Report: Latest Fast-Food Innovation Paced by Taco Bell

At 2023’s outset, several restaurant chains have been innovating their dine-in experience to stay relevant and competitive; some with great success.

A recent report by noted that some chains are making waves with consumers that – now, more than ever – are looking for fun and affordable dining experiences. By observing monthly dining visit patterns in key areas, identified multiple unique and effective strategies according to its data analysis.

What the company found was that consumers are looking for cheaper options during this inflationary period, but still don’t want to sacrifice experience overall.

Whether it be in a traditional sit-down setting or a fast food takeout option, consumers are interested in trying a fresh take on the classics, but doing so on a budget.

Era of “Fast Social”

A prime example of a restaurant chain vigorously innovating its brand is Taco Bell. Back in 2015, the Tex-Mex chain first introduced its “Cantinas” concept. These locations offer traditional Taco Bell menu items but also include shareable appetizers, refreshing alcoholic beverages, and a so-called “fast social” dining experience, Forbes noted.

The name of the game when it comes to these locations is “dwell time.” Customers are spending significantly more time on average — sometimes twice as long — at Cantinas compared to neighboring, traditional Taco Bell fast food restaurants, according to This is largely thanks to the emphasis put on promoting social interactions.

Taco Bell Cantinas are built for the kind of social gathering consumers have longed for since the outset of the pandemic. Some have game rooms, host a drag brunch performance, or offer outdoor seating complete with a firepit and bean-bag toss boards. There’s even a wedding chapel in — you guessed it — the Las Vegas location.

Taco Bell currently has Cantina style restaurants, as well as alcohol-free “Urban Inline” locations, in major cities across the U.S. with more on the way.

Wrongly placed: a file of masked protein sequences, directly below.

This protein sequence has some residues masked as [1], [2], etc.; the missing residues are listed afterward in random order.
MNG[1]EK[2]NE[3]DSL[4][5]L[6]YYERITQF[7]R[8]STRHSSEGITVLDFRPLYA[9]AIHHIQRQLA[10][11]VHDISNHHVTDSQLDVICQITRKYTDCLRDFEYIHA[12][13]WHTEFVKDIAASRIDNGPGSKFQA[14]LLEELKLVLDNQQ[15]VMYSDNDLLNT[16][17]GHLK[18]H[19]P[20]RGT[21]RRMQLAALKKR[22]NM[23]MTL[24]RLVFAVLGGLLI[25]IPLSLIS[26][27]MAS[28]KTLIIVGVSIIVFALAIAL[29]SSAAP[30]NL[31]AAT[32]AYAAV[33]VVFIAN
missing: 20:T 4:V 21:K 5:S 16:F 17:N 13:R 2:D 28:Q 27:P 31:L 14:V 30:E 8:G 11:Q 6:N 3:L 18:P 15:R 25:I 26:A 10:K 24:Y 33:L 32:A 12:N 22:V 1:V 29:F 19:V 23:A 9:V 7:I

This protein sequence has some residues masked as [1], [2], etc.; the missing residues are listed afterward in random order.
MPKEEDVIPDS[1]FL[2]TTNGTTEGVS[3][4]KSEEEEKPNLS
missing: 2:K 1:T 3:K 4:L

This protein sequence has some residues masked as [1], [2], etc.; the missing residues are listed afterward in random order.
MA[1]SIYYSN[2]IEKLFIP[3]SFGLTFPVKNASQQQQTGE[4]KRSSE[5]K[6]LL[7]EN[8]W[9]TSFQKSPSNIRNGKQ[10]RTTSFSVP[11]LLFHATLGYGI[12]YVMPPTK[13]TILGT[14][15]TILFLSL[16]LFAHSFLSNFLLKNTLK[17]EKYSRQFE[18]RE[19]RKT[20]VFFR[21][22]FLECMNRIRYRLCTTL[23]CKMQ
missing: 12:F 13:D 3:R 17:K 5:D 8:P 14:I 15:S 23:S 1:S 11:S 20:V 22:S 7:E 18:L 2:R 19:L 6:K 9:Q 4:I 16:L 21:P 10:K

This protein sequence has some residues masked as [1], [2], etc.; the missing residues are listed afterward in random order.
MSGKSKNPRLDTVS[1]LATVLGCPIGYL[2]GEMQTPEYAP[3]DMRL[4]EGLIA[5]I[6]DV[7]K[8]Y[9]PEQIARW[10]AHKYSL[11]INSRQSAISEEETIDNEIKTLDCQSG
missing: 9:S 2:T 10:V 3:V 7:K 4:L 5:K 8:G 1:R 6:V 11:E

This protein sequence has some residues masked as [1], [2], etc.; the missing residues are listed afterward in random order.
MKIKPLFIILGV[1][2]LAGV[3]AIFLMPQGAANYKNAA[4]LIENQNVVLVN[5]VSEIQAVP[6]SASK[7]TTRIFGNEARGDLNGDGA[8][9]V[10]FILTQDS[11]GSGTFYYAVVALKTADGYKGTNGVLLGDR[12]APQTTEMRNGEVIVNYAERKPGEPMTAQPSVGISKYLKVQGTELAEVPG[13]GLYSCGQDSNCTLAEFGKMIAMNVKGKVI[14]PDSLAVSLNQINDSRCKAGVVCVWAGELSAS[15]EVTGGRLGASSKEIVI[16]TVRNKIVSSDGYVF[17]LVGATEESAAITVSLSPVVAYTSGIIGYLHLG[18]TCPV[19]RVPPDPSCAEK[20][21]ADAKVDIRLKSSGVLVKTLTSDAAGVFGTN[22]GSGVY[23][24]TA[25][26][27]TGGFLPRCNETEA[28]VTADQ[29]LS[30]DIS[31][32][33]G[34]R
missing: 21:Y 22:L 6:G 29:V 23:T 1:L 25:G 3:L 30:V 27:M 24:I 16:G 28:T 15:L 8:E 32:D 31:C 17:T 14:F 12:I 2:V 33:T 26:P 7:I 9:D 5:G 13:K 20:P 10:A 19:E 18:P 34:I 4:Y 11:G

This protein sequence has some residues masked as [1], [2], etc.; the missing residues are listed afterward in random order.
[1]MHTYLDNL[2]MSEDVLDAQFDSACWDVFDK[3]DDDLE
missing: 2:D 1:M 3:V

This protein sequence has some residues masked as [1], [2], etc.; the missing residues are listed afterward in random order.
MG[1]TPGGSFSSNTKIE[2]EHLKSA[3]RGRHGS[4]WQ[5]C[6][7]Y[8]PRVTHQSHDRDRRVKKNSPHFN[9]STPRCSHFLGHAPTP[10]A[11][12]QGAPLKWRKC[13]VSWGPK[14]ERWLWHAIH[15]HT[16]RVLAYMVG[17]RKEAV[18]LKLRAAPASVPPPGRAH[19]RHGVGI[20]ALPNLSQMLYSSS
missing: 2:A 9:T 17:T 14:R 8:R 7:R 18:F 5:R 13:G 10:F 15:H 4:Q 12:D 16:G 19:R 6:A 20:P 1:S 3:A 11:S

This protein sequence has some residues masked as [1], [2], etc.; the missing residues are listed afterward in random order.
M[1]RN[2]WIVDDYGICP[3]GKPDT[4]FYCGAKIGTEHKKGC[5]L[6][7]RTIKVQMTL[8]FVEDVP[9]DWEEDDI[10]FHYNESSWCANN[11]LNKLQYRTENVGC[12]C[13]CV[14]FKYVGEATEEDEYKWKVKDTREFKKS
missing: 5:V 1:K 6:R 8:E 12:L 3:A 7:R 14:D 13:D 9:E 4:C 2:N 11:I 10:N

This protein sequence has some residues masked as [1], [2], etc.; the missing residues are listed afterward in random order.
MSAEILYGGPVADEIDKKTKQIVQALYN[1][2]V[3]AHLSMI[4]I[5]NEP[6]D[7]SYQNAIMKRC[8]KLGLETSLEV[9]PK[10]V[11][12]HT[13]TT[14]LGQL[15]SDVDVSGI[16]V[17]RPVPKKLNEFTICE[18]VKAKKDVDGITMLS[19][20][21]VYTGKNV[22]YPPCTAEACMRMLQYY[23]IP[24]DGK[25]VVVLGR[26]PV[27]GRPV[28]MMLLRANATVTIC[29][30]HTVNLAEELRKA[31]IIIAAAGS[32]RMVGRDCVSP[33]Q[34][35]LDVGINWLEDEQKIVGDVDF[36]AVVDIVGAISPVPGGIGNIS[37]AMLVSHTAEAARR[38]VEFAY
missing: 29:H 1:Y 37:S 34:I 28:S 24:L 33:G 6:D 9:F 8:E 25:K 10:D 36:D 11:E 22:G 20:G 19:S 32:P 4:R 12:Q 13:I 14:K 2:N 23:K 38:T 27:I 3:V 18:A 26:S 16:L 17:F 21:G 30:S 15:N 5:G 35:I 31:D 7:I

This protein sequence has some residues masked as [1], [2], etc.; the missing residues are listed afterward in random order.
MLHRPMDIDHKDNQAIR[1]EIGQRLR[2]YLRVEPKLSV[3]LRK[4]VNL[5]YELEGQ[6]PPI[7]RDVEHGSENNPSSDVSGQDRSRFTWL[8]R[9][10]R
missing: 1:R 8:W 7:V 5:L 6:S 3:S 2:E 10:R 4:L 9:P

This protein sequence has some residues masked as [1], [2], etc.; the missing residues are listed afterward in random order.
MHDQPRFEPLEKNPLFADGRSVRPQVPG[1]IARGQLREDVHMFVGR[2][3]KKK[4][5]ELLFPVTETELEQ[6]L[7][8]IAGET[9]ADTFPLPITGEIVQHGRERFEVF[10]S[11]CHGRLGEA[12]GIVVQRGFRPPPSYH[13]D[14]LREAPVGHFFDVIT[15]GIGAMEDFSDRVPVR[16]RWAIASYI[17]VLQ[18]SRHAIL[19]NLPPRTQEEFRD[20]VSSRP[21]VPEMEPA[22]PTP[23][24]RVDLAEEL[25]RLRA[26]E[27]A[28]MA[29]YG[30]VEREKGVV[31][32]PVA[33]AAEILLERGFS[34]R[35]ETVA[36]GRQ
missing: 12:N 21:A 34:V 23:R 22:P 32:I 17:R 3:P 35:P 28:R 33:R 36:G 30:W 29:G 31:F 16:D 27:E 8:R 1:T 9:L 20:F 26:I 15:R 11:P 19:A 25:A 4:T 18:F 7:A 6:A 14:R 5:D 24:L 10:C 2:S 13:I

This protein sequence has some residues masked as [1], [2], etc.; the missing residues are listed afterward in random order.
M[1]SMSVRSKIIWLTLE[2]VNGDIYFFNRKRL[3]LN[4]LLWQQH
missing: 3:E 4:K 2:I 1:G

Experience vs. Cost

Whether it’s a nationwide franchise or a regional restaurant chain, findings show that consumers are responding positively to businesses willing to try something new and unique. This can be as simple as a trendy new menu item.

Analyzing data across demographics, revealed key points to remember for restaurants looking to stay ahead of the pack:

  • Affordability is the bottom-line factor for customers.
  • Innovation can lead to greater sales.
  • People need quick and ready food, for the right price.
  • Consumers like to see health and wellness at the forefront.
  • Above all else, people want an experience when dining out.

Restaurants are experimenting with new items that feature flavor profiles made popular online (as noted by Thrillist), or meals that meet the needs of specific diets and lifestyles. Such innovations can be big or small to be effective; consumers just need to see effort put toward improving experience and affordability. And these strategies can be implemented effectively in any type of business offering foodservice.

C-Store Evolution

With work-from-home being a thing of the past for many, there’s been a steady rise in demand for affordable, prepared meals and snacks. To meet this demand, convenience stores have been ramping up their hot meal options, with some even offering drive-thru services. observed that many c-stores benefit from the fact that they also carry a variety of essential items. Dubbed the “Slurpee Effect,” shoppers making household purchases can be upsold on refreshments and small treats at the counter.

7-Eleven takes this idea even further. Last June, 7-Eleven announced the opening of its ninth “Evolution Store” in Dallas. The chain now has five such Evolution locations throughout the Dallas-Fort Worth metroplex, with the intention of testing out these concept stores to service specific areas. These c-stores offer traditional products but take their food to the next level, boasting sit-down restaurant service in partnership with local eateries.

Data shows these Evolution locations are experiencing far greater amounts of foot traffic on average, reinforcing the idea that investing in customer experience can pay big dividends for businesses.

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